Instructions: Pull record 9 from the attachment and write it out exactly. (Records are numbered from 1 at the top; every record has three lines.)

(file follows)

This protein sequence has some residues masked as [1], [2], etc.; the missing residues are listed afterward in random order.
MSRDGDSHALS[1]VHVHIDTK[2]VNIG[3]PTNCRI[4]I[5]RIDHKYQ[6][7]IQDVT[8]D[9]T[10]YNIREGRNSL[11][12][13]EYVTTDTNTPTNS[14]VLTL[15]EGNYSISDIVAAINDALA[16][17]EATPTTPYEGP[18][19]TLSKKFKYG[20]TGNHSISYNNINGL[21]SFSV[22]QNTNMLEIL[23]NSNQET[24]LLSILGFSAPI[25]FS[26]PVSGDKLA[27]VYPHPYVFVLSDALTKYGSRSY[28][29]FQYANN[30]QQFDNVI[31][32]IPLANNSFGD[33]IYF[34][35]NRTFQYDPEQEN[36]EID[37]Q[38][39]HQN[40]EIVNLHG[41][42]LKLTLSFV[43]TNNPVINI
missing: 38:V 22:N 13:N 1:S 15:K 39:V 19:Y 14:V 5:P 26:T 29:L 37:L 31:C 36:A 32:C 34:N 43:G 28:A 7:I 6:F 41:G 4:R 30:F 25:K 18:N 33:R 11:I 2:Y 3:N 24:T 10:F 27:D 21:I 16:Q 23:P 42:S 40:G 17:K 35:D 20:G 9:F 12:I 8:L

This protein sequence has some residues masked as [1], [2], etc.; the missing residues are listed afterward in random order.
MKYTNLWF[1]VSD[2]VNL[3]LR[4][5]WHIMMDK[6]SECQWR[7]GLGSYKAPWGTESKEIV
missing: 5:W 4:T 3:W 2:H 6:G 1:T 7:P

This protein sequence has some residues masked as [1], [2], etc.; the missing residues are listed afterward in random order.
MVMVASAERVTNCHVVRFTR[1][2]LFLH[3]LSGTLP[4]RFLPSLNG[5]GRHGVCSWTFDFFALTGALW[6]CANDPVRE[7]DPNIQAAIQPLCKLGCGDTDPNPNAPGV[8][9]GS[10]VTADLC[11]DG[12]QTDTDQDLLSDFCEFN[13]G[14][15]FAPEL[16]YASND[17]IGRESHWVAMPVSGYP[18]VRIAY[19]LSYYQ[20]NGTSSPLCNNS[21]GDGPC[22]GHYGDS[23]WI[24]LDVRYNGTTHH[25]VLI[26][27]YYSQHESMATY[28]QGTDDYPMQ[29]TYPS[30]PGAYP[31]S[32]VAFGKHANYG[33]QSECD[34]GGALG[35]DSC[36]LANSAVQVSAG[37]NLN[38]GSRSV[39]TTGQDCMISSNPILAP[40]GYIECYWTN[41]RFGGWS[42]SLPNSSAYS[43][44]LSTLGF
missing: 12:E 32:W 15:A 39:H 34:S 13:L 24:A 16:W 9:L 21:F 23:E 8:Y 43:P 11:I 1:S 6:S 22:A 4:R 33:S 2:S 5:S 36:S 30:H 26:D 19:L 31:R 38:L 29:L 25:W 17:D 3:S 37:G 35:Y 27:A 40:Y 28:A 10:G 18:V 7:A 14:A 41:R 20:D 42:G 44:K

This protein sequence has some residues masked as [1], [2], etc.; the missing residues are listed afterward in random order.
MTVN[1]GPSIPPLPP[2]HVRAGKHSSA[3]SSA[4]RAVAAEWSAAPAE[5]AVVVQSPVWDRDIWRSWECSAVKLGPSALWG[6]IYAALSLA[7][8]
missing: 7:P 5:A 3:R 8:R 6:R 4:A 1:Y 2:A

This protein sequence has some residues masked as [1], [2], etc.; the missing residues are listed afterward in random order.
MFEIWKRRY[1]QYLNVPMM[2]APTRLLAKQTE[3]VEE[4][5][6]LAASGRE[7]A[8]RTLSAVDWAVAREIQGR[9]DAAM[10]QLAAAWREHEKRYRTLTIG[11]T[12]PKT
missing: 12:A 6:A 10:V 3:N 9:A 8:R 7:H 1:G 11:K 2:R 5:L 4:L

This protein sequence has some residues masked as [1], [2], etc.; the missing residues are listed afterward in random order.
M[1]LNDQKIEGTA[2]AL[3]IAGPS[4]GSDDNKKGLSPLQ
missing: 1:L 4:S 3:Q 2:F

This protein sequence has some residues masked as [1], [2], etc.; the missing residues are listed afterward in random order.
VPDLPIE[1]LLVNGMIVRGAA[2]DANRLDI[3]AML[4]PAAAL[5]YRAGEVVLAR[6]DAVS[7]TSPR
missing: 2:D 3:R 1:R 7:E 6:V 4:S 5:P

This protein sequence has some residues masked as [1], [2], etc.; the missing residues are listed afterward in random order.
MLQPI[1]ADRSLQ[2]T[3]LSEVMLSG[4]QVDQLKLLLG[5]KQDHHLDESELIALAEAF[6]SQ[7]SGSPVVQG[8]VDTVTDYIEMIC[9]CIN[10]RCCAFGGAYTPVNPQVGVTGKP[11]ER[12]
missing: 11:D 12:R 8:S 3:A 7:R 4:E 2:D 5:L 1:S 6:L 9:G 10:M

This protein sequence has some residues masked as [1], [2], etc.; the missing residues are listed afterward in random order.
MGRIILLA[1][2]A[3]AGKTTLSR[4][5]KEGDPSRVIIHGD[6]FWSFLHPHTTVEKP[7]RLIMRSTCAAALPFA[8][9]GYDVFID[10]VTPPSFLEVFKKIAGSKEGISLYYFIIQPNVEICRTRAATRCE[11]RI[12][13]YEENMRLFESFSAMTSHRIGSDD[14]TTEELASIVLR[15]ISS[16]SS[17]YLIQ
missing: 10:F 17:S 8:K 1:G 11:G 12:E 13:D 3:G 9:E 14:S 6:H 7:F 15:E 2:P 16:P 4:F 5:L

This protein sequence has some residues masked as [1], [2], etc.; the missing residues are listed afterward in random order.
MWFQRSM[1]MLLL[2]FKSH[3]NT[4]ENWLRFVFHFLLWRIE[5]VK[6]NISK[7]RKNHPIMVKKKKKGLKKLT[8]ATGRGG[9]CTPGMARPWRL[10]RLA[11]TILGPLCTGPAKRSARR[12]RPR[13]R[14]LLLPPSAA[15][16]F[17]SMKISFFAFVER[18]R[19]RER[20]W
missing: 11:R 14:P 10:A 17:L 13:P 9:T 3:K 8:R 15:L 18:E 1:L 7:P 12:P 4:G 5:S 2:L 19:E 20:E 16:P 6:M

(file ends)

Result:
This protein sequence has some residues masked as [1], [2], etc.; the missing residues are listed afterward in random order.
MGRIILLA[1][2]A[3]AGKTTLSR[4][5]KEGDPSRVIIHGD[6]FWSFLHPHTTVEKP[7]RLIMRSTCAAALPFA[8][9]GYDVFID[10]VTPPSFLEVFKKIAGSKEGISLYYFIIQPNVEICRTRAATRCE[11]RI[12][13]YEENMRLFESFSAMTSHRIGSDD[14]TTEELASIVLR[15]ISS[16]SS[17]YLIQ
missing: 10:F 17:S 8:K 1:G 11:G 12:E 13:D 3:G 9:E 14:S 6:H 7:F 15:E 2:P 16:P 4:F 5:L